He’s only 22, but Orioles third baseman Manny Machado said his memory’s a little fuzzy. He doesn’t think he has ever hit a walk-off home run before, not as an amateur and probably not as a minor leaguer.
He knows for sure he had never hit one in the major leagues until the 12th inning Tuesday night, when he launched a hanging breaking ball from Los Angeles Angels right-hander Cory Rasmus into the left-field seats to give the Orioles a 7-6 victory at Camden Yards.
As Rasmus (2-1) walked off the mound and the announced crowd of 36,882 erupted, Machado dashed around the bases, flipping his helmet in the air as he neared home plate before being mobbed by his jumping, screaming and sunflower-seed-throwing teammates.
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“It was a blast,” said Machado, who gave the Orioles their eighth walk-off victory this season and third via a homer. “Once I hit it, I knew it was out. At that point, it was just excitement running through my body. The first one, got [it] out the way. I got chills rounding the bases.”
These get-their-money’s-worth Orioles have now played 15 extra-inning games this season and have won 12 of them, including seven straight. Channeling their inner 2012 squad -- which was 16-2 in extra innings -- the Orioles have gone beyond nine innings in three of their last four games, and won all of them.
“We don't think about it that way. We just go out there and play,” Machado said. “Once you go into extras, it's our bullpen in key situations. So we got to go out there and do what you got to do. That's how we see it.”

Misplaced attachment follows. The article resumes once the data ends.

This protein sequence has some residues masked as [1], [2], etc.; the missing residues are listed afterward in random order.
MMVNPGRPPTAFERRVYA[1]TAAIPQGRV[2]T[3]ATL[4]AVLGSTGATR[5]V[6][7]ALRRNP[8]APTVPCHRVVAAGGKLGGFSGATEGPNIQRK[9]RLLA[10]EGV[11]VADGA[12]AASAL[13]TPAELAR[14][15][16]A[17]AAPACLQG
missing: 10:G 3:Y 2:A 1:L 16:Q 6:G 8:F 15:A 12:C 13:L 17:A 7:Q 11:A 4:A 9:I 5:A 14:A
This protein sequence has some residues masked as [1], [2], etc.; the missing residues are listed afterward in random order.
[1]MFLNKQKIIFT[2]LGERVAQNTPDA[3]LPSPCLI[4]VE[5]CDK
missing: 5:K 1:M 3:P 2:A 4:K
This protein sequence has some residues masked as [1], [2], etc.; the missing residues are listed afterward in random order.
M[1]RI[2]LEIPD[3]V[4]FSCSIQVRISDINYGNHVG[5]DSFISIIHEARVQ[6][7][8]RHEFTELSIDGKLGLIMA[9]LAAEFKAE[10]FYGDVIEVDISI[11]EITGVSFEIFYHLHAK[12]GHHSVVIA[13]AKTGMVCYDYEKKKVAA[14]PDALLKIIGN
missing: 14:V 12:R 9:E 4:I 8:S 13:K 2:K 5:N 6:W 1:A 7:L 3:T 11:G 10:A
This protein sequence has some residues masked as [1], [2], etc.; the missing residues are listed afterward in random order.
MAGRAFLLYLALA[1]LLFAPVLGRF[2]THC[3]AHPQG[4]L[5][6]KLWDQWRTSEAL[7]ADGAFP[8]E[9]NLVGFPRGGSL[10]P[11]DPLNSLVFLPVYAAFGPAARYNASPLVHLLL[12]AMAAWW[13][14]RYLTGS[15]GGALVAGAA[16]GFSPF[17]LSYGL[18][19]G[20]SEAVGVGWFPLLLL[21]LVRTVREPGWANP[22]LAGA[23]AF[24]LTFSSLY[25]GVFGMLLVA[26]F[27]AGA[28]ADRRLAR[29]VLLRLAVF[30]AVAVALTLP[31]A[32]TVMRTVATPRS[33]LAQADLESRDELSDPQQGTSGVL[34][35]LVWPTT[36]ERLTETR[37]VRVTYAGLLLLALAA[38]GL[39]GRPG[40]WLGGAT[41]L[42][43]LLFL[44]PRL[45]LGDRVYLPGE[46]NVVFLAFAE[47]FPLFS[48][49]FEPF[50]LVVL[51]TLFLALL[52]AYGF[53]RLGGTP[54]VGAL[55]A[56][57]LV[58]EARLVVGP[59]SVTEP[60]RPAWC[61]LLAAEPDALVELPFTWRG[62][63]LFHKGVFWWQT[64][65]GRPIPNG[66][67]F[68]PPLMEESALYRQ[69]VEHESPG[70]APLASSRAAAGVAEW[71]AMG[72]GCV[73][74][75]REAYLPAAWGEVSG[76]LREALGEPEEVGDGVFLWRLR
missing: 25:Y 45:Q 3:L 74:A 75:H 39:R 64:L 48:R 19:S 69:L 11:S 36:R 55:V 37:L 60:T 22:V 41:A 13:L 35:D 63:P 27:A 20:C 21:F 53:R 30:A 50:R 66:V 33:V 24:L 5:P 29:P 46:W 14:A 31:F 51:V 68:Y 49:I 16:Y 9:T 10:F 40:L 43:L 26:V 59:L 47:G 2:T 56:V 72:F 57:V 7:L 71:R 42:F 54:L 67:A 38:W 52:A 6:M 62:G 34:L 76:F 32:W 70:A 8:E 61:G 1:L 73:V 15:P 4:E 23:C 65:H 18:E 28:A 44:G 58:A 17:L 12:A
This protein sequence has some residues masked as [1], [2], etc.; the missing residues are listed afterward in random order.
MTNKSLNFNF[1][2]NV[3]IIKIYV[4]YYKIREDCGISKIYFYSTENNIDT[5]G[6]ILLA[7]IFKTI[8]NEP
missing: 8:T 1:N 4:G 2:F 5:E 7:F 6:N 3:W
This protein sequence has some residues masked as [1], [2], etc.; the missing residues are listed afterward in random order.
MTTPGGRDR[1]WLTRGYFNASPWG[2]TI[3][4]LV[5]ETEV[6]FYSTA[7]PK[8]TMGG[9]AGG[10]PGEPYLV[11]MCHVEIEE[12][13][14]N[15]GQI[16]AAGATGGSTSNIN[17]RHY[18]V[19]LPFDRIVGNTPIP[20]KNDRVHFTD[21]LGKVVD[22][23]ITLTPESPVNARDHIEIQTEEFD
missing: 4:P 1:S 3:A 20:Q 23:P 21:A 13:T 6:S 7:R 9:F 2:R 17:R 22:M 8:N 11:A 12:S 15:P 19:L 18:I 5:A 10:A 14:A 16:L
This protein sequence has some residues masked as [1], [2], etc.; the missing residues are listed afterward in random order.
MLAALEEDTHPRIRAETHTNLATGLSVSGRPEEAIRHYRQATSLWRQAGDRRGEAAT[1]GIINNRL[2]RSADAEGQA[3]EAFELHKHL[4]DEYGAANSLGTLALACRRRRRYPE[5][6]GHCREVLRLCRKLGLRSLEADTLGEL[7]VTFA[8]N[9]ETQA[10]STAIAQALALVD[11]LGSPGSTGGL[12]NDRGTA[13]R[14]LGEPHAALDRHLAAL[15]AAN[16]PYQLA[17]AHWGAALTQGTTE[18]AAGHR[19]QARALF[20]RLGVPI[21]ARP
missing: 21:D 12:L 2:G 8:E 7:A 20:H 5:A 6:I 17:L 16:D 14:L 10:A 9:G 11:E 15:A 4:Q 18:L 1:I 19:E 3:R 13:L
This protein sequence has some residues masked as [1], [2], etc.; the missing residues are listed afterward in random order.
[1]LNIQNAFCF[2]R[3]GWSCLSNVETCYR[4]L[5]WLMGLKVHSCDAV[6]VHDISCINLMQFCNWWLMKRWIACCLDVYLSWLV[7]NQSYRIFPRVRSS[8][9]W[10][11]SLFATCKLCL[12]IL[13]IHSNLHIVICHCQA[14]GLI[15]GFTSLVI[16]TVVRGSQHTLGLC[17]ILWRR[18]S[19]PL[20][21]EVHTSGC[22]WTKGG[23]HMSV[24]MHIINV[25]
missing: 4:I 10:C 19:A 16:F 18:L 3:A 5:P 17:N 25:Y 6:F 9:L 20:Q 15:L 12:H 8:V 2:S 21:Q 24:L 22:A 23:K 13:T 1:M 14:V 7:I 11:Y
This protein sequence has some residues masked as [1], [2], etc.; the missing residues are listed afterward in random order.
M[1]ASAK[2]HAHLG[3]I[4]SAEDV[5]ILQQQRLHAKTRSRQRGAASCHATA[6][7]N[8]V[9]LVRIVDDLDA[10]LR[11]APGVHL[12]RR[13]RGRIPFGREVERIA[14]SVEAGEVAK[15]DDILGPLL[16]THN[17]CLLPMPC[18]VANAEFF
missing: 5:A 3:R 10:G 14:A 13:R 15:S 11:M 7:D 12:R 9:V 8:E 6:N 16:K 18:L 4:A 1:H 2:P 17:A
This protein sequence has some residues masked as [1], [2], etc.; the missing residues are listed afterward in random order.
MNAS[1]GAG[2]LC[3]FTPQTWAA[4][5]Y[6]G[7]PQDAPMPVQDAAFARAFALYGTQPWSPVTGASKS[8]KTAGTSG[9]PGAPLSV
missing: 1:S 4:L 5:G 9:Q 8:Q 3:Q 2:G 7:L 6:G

The dramatic homer -- Machado’s 11th of the season -- gave the Orioles their eighth win in their last 10 at home, putting them five games over .500 at Camden Yards for the first time since last September. The Orioles (59-46) are 7-4 since the All Star break, including a 6-4 record on their recent West Coast road trip, and they're 13 games over .500 for the first time since last August.
It was their third win in four games against the Angels (63-42); all four have been decided by two or fewer runs. Both clubs have explosive offenses and strong bullpens and would make for an even and interesting pairing if they were to meet in the playoffs.
“I think it’s a sign of two good bullpens,” Orioles manager Buck Showalter said. “You are talking about the run differential. But they are capable of putting a lot of crooked numbers on you. What the future of the season holds for us, I haven’t gone there yet. I’m looking forward to the day after [Wednesday], they are going to be somebody else’s problem for a while. They are a pretty impressive group.”
The Orioles held Tuesday’s lead heading into the late innings, but gave it back in the seventh on a grounder that should have been an inning-ending play.
With two outs, reliever Brad Brach hit Mike Trout with a pitch and then allowed a single to Albert Pujols that put runners on the corners. Showalter summoned left-hander Brian Matusz to face Josh Hamilton, who was 0-for-11 with seven strikeouts against Matusz in his career.
The move seemingly worked; Hamilton hit a grounder to shortstop J.J. Hardy, who fielded it and prepared to flip to second base, but second baseman Ryan Flaherty wasn’t there.